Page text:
January 15, 2005
Dear Ladies and Gentlemen,
Brokers do not have a fiduciary responsibility to their clients as do registered investment advisors. How can they not be held to the higher disclosure standards of a registered investment adviser in order to give the consumer a fair understanding of their true nature?
I know there are a percentage of wonderful brokers who also perform top-notch planning, but many dont. I have seen so many clients advised about their retirement portfolio in fifteen minutes it makes me ill. I have reviewed many broker-chosen portfolios so many just havent made sense. Poor products with high fees are chosen too often. Expensive annuities are selected for inappropriate customers. Simple, quality funds with low expenses are generally avoided. Reviews are not conducted unless the customer requests them. Funds are split between A shares and B shares. Sometimes B shares are chosen exclusively when A shares would have saved the client many dollars.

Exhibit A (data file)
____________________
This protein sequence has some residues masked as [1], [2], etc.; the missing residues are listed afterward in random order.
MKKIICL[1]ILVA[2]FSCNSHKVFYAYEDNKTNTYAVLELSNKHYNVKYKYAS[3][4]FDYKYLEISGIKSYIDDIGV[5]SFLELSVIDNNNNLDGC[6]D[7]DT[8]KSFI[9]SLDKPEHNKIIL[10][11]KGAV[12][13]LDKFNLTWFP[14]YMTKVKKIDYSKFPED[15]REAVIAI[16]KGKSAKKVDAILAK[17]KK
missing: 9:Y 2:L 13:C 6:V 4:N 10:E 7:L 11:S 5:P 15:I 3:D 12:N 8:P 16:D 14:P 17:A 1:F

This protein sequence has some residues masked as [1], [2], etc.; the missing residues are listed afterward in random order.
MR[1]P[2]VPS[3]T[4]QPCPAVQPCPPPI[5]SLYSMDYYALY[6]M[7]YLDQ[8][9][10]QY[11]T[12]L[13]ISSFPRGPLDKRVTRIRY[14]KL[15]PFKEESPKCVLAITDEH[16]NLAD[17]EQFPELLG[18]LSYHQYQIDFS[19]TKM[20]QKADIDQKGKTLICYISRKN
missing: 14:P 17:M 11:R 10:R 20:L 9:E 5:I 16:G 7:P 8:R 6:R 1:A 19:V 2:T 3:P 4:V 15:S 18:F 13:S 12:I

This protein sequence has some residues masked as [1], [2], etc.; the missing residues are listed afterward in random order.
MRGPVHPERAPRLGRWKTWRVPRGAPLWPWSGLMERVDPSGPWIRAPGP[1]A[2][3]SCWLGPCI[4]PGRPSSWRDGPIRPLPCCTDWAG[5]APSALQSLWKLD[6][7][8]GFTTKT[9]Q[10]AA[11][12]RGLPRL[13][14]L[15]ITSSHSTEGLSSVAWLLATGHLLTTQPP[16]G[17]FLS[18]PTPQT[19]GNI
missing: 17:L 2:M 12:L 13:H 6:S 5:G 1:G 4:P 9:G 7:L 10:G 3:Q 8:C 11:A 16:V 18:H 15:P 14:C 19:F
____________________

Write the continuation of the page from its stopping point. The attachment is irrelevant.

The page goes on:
For those brokers who do plan well, wouldnt they be happy to disclose what they do and how they do it, just as registered investment advisors do?
This seems to me the only right thing to do to give consumers fair disclosure. Most have no idea that brokers have fiduciary responsibility to their company and not to the client, which is clearly NOT in the best interest of consumers.
John W. Fiege